As awards season trudges forward, the two weeks surrounding AFI Fest have easily been more packed with fetes and soirees than ever before. And on Sunday afternoon, it was Universal and Focus holding events for Oscar hopefuls "Rush" and "Dallas Buyers Club" respectively.

The "Rush" event took place at the Chateau Marmont and was packed to the gills. Academy and press members held small plates loaded with brunch goodies while standing and hoping for others to vacate their seats, but to no avail. The occasion was to toast the film's Best Supporting Actor player Daniel Brühl, and the size of the crowd was just evidence of the love the film is registering in a few circles. That's particularly the case with the HFPA; watch out for a potential surprise Best Picture - Drama nomination if "American Hustle" fails to land with the group.

Nevertheless, it was too crowded for comfort in a notoriously cramped space (Paramount throws an equally dense shindig there every season to honor the studio's Golden Globe nominees). A few miles west, though, Focus Features was honoring "Dallas" with stars Matthew McConaughey, Jared Leto and Jennifer Garner, as well as screenwriters Craig Borten and Melisa Wallack with a lunch in the shadow of CAA at the airy Craft restaurant. Producers Robbie Brenner and Rachel Winter were also on hand.

The sense with this film is that it's a last hurrah for Focus (as we've known it) on the awards circuit, and everyone agrees that it's very much a "Focus movie" — a perfect inclusion among the studio's illustrious and high brow portfolio of films to date. Leto, who is in the midst of a UK tour with his band 30 Seconds to Mars (he just flew in from London and is heading right back out to finish the leg), expressed to me a hope that the new regime won't tarnish that legacy.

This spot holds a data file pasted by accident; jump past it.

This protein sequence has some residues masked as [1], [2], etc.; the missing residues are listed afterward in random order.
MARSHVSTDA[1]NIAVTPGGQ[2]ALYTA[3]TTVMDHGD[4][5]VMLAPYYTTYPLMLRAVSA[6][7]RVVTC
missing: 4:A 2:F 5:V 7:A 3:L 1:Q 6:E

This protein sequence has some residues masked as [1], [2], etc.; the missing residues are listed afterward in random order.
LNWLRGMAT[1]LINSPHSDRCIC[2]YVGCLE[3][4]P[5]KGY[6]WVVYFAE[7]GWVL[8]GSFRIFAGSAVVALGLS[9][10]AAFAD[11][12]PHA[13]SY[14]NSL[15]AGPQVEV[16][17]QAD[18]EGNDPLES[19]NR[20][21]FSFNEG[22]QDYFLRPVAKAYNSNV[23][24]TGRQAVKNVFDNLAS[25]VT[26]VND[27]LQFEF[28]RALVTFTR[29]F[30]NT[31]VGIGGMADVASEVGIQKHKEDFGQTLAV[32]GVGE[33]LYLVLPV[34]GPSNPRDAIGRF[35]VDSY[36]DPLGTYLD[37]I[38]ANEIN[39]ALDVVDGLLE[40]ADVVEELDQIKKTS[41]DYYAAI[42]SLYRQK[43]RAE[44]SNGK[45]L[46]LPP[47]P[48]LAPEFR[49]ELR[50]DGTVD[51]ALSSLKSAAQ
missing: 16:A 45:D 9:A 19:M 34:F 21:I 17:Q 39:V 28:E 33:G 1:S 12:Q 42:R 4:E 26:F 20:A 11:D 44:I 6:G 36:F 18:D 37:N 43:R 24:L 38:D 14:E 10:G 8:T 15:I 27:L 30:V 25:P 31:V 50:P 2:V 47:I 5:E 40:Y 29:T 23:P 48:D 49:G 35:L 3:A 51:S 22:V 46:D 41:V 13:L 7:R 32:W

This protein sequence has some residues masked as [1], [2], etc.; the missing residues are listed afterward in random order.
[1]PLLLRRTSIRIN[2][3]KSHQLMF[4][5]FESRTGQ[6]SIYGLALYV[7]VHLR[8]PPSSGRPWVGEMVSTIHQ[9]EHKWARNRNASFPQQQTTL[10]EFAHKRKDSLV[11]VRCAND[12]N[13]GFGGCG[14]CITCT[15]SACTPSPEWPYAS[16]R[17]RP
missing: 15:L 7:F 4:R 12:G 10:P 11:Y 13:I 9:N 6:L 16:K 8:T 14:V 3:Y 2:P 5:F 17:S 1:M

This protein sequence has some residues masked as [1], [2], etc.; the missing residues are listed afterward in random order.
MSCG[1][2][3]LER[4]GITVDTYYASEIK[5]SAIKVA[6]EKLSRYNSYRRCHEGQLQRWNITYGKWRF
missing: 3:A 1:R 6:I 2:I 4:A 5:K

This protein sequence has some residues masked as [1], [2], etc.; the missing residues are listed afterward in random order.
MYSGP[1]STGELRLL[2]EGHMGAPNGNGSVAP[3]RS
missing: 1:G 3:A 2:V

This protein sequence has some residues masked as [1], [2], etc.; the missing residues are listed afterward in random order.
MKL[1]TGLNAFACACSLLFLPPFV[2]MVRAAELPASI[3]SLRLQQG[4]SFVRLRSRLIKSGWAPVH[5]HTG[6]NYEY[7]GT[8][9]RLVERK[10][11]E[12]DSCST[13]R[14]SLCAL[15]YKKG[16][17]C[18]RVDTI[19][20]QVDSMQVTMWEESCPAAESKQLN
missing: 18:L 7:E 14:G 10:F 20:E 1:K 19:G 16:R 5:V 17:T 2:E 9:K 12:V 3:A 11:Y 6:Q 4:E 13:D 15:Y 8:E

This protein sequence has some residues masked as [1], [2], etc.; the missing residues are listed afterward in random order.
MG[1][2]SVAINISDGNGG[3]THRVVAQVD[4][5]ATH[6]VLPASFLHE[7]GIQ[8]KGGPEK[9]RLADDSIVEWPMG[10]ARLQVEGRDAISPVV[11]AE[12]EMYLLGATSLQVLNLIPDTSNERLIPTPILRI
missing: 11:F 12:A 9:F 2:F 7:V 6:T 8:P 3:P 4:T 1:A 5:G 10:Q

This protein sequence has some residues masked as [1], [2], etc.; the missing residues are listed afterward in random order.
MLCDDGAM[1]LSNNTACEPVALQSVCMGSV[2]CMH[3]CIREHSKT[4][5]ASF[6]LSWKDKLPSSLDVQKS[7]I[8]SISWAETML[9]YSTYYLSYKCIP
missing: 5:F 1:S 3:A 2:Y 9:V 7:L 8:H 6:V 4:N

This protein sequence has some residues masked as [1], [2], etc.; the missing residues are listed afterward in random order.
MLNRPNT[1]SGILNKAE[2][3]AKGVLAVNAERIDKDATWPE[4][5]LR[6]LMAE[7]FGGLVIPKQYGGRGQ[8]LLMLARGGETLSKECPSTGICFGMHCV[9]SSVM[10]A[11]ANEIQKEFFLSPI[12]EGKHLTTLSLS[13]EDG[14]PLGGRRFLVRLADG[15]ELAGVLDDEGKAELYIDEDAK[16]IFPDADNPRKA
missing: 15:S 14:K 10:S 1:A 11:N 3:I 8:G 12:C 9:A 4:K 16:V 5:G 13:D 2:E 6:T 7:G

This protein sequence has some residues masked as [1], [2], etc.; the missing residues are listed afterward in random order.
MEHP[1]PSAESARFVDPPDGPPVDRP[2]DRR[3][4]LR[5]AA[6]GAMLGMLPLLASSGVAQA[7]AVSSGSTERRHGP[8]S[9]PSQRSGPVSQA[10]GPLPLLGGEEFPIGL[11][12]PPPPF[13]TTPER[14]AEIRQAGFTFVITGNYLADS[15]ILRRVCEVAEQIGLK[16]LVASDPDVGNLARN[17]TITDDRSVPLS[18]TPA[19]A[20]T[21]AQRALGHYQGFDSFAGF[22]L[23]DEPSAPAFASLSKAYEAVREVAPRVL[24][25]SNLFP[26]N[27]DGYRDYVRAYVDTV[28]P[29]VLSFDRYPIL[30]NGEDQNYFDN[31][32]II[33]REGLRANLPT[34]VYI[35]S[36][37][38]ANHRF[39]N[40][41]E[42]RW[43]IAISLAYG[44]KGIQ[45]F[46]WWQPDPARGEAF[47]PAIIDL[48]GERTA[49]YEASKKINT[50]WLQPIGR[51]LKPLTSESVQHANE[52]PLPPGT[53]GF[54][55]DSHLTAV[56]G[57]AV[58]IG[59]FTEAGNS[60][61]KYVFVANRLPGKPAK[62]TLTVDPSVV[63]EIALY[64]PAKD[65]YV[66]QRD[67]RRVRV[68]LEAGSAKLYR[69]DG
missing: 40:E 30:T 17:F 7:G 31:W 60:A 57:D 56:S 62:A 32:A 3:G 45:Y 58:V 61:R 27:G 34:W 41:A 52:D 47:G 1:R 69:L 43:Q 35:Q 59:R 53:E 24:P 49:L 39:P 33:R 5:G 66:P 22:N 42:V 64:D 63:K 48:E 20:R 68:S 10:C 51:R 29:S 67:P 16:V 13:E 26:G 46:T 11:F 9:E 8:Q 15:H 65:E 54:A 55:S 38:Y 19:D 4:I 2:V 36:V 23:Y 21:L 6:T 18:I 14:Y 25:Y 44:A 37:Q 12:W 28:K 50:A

"I hope they don't screw with it too much, as 'they' tend to do," he told me. "They've got a good thing going." Nevertheless, the writing is on the wall as the Focus/FilmDistrict merger pretty much screams a departure from the breed of art house selectivity James Schamus and his team have cultivated over the last decade.

McConaughey said he was certainly registering the feeling that, for a company that found such success in the past with films like "Brokeback Mountain" and "Milk," everyone involved with "Dallas" is looking at this as an opportunity to let loose a final salvo on the circuit. "They seem to have that extra incentive to let this be their send-off," he said.

By the way, the actor is far from letting all of this go to his head. He remains pragmatic but excited at every turn, to be in full stride, a proud steward of the film. "The reputation of the film is preceding me," he told me. "So I don't feel like I'm selling something…Last night I was talking to Chiwetel [Ejiofor, at the Governors Awards], and he said, 'If I can't have a good time with this, then something's wrong with me."

Indeed. As I like to say, it beats working.